During that time, researchers compared cannabis to other recreational drugs, investigated THC addiction, and looked at how THC affects biological systems. According to researchers, cannabis has been shown in animal and human populations to increase mood, induce anxiety or paranoia, produce auditory or sensory changes in perception, and alter a person’s sense of time.

Although early studies undoubtedly aided in the development of our current knowledge on THC’s effects on the body, they didn’t explain how the cannabinoid achieved these effects. Later, as scientists discovered the endocannabinoid system and recognized medicinal uses for Tetrahydrocannabinol (THC).

Endocannabinoid system

The endocannabinoid system (ECS) is an important component of understanding THC and its powerful health effects. The endocannabinoid system (ECS) exists in humans and other creatures, which serves to maintain body equilibrium. The endocannabinoid system regulates a wide range of functions, including appetite, sleep, mood, stress, energy levels, and reproduction. The ECS generates its own cannabinoids (endogenously created) and responds to exogenous cannabinoids (endogenously produced), such as those found in cannabis, which are known as phytocannabinoids.

“Dr. Allyn Howlett and Dr. William Devane, a pharmacologist at Oklahoma University School of Pharmacy, found that the brains of animals have cannabinoid receptors in 1998 while doing research at St. Louis University School of Medicine.” explains Chris Kilham. “These sites, dubbed cannabinoid receptors, are the most numerous neurotransmitter receptor locations in the brain.”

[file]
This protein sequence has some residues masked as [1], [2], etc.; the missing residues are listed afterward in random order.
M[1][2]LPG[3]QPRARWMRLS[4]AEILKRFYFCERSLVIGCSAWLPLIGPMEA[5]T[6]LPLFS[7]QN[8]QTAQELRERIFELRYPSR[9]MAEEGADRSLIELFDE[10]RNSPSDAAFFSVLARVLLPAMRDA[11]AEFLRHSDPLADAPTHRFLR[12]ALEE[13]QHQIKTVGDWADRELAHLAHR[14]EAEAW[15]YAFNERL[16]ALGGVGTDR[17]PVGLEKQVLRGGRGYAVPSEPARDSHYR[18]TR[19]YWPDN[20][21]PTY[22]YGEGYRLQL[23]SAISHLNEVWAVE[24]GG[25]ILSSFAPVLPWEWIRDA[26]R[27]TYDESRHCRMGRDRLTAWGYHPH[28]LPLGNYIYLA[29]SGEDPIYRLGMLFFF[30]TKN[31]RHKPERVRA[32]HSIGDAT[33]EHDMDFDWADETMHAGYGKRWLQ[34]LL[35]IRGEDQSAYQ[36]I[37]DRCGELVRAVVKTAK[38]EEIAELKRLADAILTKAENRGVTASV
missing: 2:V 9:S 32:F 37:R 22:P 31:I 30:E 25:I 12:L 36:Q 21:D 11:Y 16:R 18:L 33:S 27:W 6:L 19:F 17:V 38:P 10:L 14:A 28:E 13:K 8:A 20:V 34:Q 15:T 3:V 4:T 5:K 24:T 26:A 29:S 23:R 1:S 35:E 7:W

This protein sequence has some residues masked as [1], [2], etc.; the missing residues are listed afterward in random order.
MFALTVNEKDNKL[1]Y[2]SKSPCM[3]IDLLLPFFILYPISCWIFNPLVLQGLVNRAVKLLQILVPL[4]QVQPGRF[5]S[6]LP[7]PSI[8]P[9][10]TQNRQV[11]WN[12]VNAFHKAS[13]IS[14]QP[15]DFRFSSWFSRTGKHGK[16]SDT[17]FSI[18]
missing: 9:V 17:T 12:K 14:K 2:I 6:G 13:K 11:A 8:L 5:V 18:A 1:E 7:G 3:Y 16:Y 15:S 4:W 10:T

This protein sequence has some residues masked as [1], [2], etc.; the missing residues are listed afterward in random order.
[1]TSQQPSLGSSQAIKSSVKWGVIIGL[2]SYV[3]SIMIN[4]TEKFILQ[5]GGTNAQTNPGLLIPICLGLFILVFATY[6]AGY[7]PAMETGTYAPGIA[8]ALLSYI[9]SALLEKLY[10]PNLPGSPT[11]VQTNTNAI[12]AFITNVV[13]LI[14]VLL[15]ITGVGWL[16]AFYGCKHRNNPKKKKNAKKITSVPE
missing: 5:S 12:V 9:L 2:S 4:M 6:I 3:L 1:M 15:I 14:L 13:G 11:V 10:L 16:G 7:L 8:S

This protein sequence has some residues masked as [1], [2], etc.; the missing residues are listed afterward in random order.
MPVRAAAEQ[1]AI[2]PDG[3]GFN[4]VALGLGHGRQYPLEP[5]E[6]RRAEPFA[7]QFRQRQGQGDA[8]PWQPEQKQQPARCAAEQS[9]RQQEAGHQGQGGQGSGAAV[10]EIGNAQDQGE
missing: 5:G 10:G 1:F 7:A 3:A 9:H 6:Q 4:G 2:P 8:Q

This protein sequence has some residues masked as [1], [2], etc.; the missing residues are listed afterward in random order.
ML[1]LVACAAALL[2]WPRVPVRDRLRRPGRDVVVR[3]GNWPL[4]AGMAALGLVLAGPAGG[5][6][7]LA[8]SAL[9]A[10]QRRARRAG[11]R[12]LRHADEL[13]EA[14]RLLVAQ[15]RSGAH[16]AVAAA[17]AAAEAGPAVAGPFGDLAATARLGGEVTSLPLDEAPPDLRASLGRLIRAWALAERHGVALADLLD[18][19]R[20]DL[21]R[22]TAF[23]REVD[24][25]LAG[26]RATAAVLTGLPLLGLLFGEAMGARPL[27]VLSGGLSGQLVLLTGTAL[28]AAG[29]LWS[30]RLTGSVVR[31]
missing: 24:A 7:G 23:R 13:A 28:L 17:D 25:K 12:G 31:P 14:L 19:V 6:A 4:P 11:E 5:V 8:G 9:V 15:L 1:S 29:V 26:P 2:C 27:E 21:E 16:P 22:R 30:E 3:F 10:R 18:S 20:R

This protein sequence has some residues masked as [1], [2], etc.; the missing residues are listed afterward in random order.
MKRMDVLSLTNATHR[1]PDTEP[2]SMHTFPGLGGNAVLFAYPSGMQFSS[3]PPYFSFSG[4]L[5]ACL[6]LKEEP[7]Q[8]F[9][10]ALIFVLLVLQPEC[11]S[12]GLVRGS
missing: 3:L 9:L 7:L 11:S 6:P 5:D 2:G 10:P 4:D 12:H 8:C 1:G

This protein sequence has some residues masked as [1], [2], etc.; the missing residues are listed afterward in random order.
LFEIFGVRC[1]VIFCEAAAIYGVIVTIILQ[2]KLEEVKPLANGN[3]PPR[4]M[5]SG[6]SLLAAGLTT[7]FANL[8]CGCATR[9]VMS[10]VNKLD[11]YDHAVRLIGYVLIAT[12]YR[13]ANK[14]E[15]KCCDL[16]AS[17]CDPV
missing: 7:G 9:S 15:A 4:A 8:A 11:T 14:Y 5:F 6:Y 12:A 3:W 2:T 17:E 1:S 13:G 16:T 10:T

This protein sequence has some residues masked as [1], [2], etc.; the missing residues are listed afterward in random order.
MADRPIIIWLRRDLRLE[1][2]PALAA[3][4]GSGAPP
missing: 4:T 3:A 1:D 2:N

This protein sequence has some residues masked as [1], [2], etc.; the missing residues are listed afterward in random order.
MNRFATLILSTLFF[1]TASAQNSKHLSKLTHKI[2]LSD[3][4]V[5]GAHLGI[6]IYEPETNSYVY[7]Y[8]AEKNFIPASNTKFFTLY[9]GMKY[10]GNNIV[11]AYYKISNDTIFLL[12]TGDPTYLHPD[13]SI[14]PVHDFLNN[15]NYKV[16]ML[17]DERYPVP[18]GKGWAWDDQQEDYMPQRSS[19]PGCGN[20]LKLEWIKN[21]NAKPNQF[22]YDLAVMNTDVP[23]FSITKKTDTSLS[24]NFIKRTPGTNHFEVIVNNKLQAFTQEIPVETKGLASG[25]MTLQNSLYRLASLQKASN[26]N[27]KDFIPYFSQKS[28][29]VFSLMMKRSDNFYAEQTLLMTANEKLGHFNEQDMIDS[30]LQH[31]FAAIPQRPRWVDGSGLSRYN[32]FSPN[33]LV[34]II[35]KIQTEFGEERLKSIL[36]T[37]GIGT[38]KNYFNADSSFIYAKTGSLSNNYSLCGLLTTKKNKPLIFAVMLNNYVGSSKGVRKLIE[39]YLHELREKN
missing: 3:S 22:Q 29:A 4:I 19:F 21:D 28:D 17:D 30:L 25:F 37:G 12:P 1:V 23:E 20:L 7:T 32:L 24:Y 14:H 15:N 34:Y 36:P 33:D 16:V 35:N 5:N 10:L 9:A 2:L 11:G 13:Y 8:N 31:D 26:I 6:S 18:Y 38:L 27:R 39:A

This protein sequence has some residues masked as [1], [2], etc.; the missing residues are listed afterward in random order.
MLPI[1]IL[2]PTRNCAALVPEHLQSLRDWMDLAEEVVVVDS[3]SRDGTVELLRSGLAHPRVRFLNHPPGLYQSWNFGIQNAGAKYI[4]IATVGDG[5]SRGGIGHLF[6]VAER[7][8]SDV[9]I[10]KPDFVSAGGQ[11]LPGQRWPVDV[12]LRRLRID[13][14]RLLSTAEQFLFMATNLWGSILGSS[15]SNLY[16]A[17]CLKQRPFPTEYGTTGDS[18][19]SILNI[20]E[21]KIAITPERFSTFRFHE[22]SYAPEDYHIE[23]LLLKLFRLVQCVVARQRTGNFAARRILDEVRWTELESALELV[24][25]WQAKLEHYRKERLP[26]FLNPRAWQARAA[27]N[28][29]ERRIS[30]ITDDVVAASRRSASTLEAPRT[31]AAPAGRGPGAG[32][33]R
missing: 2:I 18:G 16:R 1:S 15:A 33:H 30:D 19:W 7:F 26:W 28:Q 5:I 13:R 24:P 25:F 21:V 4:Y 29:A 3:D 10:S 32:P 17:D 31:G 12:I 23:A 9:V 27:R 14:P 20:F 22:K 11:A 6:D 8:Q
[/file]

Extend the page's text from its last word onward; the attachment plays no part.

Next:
CB1 and CB2 receptors are two varieties of cannabinoid receptors in the body. The central and peripheral nervous systems are respectively home to CB1 and CB2 receptors. The receptors are found in the brain stem, cerebral cortex, hippocampus, cerebellum, basal ganglia, hypothalamus, and amygdala. They can also be found in the liver, kidneys, spleen, gonads, and heart.

THC is a cannabinoid that has weak affinity for both CB1 and CB2 receptors. It is a partial agonist at both receptor sites, acting as a THC analog. The psychoactive effects for which THC is recognized are due to its preference for the CB1 receptor.

The final thoughts on THC

The study of cannabinoids has advanced considerably in recent years, with much of the interest centered on their psychotropic effects. THC is now valued for its mind-altering psychoactive qualities as well as its variety of medical applications. The majority of contemporary research on THC is focused on determining its effects on different diseases and ailments. 

The endocannabinoid system is a fascinating subject of study, and this research is shedding light on the stigma that surrounds it. This discovery is helping to remove the stigma surrounding cannabis and cannabinoids by educating people about them as medicinal substances. It’s undeniable that further research into THC and its effects on the ECS will help us better understand this remarkable cannabinoid.

420VL Team

Author Since:  July 2, 2022